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Growing Student Loan Debt and Its Impact on Housing

A recent report by the Brookings Institution has stirred up the debate about whether there is a looming student loan crisis. But there is no question that with a growing number of people in college and rising tuition costs, more and more students are taking on loans and face years of paying down that debt— whether they successfully graduate or not.

To illustrate a simple measure of the growing debt from student loans, Chmura built the maps below from Federal Reserve Bank of New York (“FRBNY”) Consumer Credit Panel data to show the balance of student loan debt per capita in each state between 1999 and 2012. 

Map - Student Loan Debt Balance Per Capita

To use Virginia as an example, student loans stood at $580 per capita in 1999; by 2012 that had increased 597% to $4,040 (note that the data are not adjusted for inflation). The average student loan per borrower in Virginia was $26,310 in 2012, compared with an average of $24,810 across the United States. As for fears about graduates not being able to pay off their debt, the percentage of student loan debt balance 90+ days delinquent in Virginia rose 2.79 percentage points between 2011 and 2012, but was still comparable to historic levels.  It is important to note in interpreting this data, though, that the percentage of delinquent loans may be similar to that of a decade ago, but with increasing enrollments a lot more people in the state are having difficulty paying off their student loans. In addition, many loans have six-month grace periods before requiring payments, and there are a variety of options to postpone or decrease payments that graduates who are unemployed or low-income can use to prevent default.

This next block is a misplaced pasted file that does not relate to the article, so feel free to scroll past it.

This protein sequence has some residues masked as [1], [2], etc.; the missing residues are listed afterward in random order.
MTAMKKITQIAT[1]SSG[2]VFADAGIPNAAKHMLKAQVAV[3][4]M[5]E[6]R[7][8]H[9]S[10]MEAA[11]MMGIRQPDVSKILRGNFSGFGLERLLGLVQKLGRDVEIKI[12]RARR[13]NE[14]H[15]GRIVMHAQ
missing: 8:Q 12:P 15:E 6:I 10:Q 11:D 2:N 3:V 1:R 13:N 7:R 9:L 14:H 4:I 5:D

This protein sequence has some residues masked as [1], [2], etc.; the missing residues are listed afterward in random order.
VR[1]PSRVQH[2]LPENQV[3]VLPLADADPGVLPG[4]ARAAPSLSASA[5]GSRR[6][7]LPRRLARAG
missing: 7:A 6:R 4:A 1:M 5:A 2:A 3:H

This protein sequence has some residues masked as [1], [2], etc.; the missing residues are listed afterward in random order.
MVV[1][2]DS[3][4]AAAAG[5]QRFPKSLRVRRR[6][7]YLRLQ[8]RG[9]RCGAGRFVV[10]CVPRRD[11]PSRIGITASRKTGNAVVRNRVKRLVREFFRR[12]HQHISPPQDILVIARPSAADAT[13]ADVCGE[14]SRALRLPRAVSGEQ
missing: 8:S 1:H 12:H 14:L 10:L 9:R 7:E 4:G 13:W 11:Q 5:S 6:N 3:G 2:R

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So is this additional debt impacting any other financial decisions, especially among young households? Analysis released by the FRBNY using the same data series suggests a shift in homeownership among student borrowers age 30 and younger:

“Prior to the most recent recession, homeownership rates were substantially higher for thirty-year-olds with a history of student debt than for those without. This pre-recession pattern is typically explained by the fact that student debt holders have higher levels of education on average, and hence, higher income potential. Simply put, these more educated, often higher-earning, consumers were more likely to buy homes by the age of thirty.

 However, the recession brought a sudden reversal in this relationship. As house prices fell, homeownership rates declined for all types of borrowers, and declined most for those thirty-year-olds with histories of student loan debt. In last year’s blog, we reported that 2012 was the first time in at least ten years that thirty-year-olds with no history of student loans were actually more likely to have home-secured debt than those with a history of student loans… student loan holders were still less likely to invest in houses than nonholders in 2013, despite the marked improvements in the aggregate housing market.” (Emphasis added)



Chart - Proportion with Home-Secured Debt at Age 30


The data from FRBNY and Brookings Institute suggest that a crisis of young borrowers unable to pay off their student loans may not be a concern in the near future, but with over 40% of young adults (25 years old) carrying student debt, the rise in student debt over the past decade is likely preventing those households from contributing to a recovery in the housing market today.


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